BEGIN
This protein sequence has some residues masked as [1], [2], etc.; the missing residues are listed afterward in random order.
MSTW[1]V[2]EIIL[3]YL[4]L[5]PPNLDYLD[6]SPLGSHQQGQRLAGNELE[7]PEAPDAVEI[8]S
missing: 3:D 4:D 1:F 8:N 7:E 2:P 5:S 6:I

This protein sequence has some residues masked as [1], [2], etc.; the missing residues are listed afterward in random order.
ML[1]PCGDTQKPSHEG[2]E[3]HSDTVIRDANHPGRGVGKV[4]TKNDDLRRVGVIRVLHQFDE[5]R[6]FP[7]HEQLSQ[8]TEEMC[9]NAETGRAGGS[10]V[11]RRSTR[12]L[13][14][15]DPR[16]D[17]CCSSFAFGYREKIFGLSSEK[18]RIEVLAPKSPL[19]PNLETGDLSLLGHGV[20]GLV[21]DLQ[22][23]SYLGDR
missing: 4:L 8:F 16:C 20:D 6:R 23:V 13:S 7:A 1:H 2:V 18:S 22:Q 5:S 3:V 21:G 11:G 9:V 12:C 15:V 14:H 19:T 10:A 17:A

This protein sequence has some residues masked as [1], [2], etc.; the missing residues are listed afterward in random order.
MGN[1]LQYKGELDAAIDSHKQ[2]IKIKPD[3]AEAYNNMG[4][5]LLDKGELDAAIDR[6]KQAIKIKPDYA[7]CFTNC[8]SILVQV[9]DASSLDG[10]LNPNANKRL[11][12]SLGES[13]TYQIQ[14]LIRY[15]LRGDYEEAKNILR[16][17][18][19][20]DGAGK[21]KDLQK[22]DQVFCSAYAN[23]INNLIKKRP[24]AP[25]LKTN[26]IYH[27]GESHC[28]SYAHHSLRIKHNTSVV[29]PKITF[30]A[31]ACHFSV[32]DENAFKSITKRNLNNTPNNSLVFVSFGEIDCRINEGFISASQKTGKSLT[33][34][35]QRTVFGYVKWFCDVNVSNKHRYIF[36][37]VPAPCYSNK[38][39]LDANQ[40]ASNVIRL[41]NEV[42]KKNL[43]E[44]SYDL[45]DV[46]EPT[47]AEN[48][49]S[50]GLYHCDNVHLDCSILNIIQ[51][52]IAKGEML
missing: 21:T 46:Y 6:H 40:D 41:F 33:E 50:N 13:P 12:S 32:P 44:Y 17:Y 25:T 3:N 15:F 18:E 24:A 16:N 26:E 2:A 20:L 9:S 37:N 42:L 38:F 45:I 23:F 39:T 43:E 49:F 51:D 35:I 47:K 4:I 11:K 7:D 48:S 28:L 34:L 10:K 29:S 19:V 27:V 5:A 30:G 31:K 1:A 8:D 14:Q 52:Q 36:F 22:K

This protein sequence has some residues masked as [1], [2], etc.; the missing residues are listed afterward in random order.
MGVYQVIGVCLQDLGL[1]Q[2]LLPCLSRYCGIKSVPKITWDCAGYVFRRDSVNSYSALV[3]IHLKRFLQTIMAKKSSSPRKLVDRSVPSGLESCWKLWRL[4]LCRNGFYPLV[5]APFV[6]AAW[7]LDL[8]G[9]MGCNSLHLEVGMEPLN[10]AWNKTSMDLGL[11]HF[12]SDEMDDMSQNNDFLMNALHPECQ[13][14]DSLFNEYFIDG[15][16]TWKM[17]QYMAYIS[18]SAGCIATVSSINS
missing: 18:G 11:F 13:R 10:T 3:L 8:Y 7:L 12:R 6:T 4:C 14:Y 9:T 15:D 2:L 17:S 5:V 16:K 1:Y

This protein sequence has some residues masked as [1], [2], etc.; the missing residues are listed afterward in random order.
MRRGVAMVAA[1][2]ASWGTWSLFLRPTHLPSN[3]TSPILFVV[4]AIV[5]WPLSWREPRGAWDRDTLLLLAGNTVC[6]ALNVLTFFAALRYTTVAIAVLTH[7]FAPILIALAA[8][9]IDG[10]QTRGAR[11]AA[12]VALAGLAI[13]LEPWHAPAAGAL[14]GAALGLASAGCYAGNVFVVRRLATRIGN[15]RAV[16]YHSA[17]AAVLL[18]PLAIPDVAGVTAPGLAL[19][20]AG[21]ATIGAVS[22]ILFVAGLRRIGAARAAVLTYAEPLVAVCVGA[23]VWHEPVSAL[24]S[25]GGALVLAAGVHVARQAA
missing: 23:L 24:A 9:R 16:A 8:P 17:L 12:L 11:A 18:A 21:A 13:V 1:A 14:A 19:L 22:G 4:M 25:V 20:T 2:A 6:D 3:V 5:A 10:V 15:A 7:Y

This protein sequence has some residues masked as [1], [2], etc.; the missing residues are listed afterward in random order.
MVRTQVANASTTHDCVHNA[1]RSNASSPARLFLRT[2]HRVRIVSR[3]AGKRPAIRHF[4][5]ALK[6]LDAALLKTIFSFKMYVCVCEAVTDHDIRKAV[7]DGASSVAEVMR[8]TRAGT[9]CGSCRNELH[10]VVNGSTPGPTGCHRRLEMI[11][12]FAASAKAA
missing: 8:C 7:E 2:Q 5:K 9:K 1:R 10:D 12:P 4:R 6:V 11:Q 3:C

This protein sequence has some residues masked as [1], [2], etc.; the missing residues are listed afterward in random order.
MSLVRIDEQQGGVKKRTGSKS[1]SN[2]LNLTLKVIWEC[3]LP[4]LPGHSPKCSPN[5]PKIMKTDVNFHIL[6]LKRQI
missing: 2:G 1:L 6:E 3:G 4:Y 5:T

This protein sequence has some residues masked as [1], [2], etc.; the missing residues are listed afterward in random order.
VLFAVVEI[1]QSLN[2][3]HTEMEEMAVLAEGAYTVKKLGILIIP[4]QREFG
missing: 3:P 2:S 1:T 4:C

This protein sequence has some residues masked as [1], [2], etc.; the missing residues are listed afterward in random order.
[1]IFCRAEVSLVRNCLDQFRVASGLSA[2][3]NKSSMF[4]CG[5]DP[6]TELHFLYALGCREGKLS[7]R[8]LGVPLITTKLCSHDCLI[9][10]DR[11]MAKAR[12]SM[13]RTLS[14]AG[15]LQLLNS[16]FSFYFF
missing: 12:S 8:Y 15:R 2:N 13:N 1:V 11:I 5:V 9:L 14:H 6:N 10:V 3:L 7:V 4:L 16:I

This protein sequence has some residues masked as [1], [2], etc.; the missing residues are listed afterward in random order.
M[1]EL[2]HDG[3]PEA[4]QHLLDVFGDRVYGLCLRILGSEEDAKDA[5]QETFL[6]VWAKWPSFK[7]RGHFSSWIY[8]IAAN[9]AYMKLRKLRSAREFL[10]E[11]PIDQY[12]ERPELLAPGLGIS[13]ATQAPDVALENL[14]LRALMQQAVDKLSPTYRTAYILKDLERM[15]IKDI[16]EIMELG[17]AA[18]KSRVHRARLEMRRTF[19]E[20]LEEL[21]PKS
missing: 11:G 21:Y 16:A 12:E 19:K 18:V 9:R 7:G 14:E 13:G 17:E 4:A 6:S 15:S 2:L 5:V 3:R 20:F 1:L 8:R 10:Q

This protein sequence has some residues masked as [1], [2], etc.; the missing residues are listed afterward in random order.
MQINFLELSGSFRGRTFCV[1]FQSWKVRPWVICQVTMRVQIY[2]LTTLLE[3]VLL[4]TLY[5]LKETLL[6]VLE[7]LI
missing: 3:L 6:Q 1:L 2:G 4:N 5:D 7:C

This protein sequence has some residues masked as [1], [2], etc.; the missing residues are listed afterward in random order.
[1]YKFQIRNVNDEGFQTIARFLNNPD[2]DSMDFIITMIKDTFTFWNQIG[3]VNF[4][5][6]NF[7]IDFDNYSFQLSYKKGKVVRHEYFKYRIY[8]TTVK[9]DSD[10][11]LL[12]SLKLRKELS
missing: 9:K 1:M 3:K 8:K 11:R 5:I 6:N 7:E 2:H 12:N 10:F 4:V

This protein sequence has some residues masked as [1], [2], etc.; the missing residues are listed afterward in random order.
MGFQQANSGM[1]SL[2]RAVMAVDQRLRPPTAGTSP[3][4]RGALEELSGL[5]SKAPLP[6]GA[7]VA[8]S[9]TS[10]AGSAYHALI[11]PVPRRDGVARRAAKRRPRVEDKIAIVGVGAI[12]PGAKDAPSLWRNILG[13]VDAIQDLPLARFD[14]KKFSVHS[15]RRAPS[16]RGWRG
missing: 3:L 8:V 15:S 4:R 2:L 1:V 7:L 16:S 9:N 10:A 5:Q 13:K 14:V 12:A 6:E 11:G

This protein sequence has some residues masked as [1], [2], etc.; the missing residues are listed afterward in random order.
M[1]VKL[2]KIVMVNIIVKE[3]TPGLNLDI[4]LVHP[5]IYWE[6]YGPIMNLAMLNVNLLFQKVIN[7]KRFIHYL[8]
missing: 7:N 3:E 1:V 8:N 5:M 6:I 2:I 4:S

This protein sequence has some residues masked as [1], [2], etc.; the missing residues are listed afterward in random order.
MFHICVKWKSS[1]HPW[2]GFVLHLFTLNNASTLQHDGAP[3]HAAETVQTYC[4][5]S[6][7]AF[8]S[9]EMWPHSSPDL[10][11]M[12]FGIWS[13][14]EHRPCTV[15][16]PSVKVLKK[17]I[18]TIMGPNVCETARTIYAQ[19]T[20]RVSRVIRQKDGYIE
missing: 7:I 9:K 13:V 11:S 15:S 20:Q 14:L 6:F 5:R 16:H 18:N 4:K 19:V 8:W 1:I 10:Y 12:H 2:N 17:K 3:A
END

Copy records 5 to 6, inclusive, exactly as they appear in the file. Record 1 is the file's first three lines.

This protein sequence has some residues masked as [1], [2], etc.; the missing residues are listed afterward in random order.
MRRGVAMVAA[1][2]ASWGTWSLFLRPTHLPSN[3]TSPILFVV[4]AIV[5]WPLSWREPRGAWDRDTLLLLAGNTVC[6]ALNVLTFFAALRYTTVAIAVLTH[7]FAPILIALAA[8][9]IDG[10]QTRGAR[11]AA[12]VALAGLAI[13]LEPWHAPAAGAL[14]GAALGLASAGCYAGNVFVVRRLATRIGN[15]RAV[16]YHSA[17]AAVLL[18]PLAIPDVAGVTAPGLAL[19][20]AG[21]ATIGAVS[22]ILFVAGLRRIGAARAAVLTYAEPLVAVCVGA[23]VWHEPVSAL[24]S[25]GGALVLAAGVHVARQAA
missing: 23:L 24:A 9:R 16:A 8:P 17:L 12:L 11:A 18:A 21:A 13:V 1:A 14:A 19:L 22:G 4:M 25:V 20:T 2:A 6:D 3:V 5:A 10:V 15:A 7:Y

This protein sequence has some residues masked as [1], [2], etc.; the missing residues are listed afterward in random order.
MVRTQVANASTTHDCVHNA[1]RSNASSPARLFLRT[2]HRVRIVSR[3]AGKRPAIRHF[4][5]ALK[6]LDAALLKTIFSFKMYVCVCEAVTDHDIRKAV[7]DGASSVAEVMR[8]TRAGT[9]CGSCRNELH[10]VVNGSTPGPTGCHRRLEMI[11][12]FAASAKAA
missing: 8:C 7:E 2:Q 5:K 9:K 1:R 10:D 12:P 4:R 6:V 11:Q 3:C